The 2014 UK Regional Critics’ Film Awards – Café de Paris, London 28 January 2014 – and the wino is...

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Described as ‘the first UK film awards of the year’, the 2014 UK Regional Critics’ Film Awards purport to be a reliable indicator of the BAFTAs, that is, the awards given by the British Academy of Film and Television Arts. This is to say the awards were for the most part split between three films – 12 YEARS A SLAVE, GRAVITY and PHILOMENA. Sponsored by the Film Distributors Association and hosted by Miquita Oliver, a personality I am reliably informed is no relation, unless I have an illegitimate daughter taken from me from my time at the convent, it offered invited guests the opportunity to kick back and try and drink as much alcohol as Jacqueline Bisset did at this year’s Golden Globes.

It was a privilege to go to a film awards ceremony as a guest. No goodie bags, I’m afraid, unless you count a 2014 Movie Network desk calendar. There was the opportunity to win some movie-related merchandise – a WORLD’S END dartboard and a propeller from GI JOE. I shouted the correct answers out both times to no avail; Martin Freeman played Oliver in THE WORLD’S END, Joel Kinnaman is the star of TV’s THE KILLING who will soon be seen as ROBOCOP. Acoustics were worse than the Globe. That’s also what I said at the National.

This being the sort of film awards that I could get into there were, of course, no celebrities. Prizes were accepted by representatives from film distributors, who occasionally read out speeches, although the guy from Entertainment Film Distributors was surrounded by quotes from movie critics and didn’t make much of a visual impression. (Check out their posters.) There were three nominated films in each category, which made for fewer disappointed losers. The exception was six individuals nominated for Blogger of the Year, voted for by the UK public – I guess I still have to break into that market.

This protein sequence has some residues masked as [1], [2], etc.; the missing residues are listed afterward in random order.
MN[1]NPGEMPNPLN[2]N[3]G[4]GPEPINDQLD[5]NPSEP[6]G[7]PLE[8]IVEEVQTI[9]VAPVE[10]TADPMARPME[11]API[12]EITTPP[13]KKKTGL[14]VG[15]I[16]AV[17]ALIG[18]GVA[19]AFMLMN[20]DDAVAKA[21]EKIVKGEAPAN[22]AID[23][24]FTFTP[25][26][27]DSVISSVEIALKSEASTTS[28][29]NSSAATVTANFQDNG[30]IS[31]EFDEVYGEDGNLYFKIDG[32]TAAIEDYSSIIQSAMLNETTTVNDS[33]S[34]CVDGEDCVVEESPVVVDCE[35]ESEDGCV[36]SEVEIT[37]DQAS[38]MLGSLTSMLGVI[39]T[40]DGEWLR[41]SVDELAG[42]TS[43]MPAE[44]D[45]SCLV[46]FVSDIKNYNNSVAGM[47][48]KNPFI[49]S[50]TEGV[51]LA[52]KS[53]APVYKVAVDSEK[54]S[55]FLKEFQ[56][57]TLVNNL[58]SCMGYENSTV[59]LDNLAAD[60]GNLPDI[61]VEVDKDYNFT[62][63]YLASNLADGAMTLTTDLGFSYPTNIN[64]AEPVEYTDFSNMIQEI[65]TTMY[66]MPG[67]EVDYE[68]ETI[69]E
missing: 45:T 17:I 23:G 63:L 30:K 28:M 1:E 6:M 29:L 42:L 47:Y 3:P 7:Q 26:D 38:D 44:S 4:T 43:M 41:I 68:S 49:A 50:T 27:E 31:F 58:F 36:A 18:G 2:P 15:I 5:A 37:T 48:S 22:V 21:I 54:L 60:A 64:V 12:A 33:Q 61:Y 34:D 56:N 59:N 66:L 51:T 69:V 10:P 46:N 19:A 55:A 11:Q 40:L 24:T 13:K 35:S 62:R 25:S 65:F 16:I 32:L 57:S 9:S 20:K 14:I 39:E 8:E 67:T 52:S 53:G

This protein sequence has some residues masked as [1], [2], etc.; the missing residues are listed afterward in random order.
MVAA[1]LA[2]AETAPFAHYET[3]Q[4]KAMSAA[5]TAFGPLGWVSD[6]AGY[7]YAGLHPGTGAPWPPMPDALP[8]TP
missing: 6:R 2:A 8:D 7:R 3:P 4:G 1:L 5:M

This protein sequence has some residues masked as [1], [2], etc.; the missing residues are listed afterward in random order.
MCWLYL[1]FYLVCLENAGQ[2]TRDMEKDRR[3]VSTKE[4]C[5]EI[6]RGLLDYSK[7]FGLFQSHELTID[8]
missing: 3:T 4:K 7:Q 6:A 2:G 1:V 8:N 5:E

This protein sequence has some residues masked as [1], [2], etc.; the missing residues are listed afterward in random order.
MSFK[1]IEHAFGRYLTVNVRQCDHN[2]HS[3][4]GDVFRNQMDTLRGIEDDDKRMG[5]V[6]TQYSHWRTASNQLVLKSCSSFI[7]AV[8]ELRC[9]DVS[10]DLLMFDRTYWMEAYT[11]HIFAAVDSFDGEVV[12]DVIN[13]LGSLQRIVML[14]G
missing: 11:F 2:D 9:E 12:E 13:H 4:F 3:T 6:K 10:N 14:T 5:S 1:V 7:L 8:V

And so to the winners!

Beating off formidable competition from Connor Chapman (THE SELFISH GIANT) and Jack Huston (KILL YOUR DARLINGS), the British Breakthrough Award went to George MacKay, star of SUNSHINE ON LEITH, FOR THOSE IN PERIL and HOW I LIVE NOW; basically he was the go-to Scot of the year. He represented the argument for retaining the union with the United Kingdom. So when the population of Scotland votes in September, they should bear that in mind – that and the ailing fortunes of Rangers football club. There is a voice from the corner telling me to wind it up...

The Screenwriter of the Year was named as Spike Jonze for HER, putting PHILOMENA in the shade. The gentleman from Entertainment Film Distributors picked up that award too.

Cate Blanchett was named as Best Actress for BLUE JASMINE, triumphing over Emma Thompson in SAVING MR BANKS and Judi Dench in PHILOMENA.

Chiwetel Ejiofor claimed the coveted Best Actor award for 12 YEARS A SLAVE, ripping it from the grasp of Tom Hanks (CAPTAIN PHILLIPS).

Almost inevitably, the award for Best Visual Effects went to GRAVITY.

FROZEN was named Best Animated Film of the Year, the highest grossing film directed by a woman.

A special award for On Screen Duo was given to Emma Thompson and Tom Hanks in SAVING MR BANKS, though surely Joaquin Phoenix and his pocket computer should have been nominated.

PHILOMENA was named British Film of the Year; nominations included GRAVITY, for reasons which escape me.

So to the Awards that matter.

Alfonso Cuarón was named Best Director for GRAVITY and prepared a speech which was read by Warner Bros Head of Publicity Jane Trotman. ‘I’m so glad I turned down WORLD WAR Z.’

Wrong speech!

‘Yes, it is true that I have made more films here in the United Kingdom than in my native Mexico. Here, you have the best technicians, the best sound stages and well, maybe not the most bankable stars in the world. I would like to thank Sandra Bullock – Clooney has his own movie, he’s a big boy, he can take care of himself.’

For the record, Mr Cuarón’s speech was nothing like that.

Finally, 12 YEARS A SLAVE was named Best Film. A speech was read out from the producers. ‘We are so glad that you recognise 12 YEARS as a film; it’s what some people call in Hollywood development hell. We would like to thank the United States for having the best technicians, the best locations, maybe not the most bankable stars. Did anyone see OBLIVION?’

For the record, the speech was nothing like that.

Finally a speech I can render verbatim. The Blogger of the Year was named as Ryan Lambie of Den of Geek: ‘Thanks,’ he said, clearing his throat.

Well, you don’t get paid by the word for acceptance speeches.

It only remains for me to note the trailers of upcoming films we were treated to: NOAH, CALVARY, MALEFICENT, JUPITER ASCENDING but not PUDSEY THE DOG MOVIE. What’s the matter with them?

 I would like to thank the Film Distributors Association, ShowFilmFirst.com, Café de Paris and house band Jigsaw who played us out with ‘forget about the price tag’...



About the author

LarryOliver

Independent film critic who just wants to witter on about movies every so often. Very old (by Hollywood standards).

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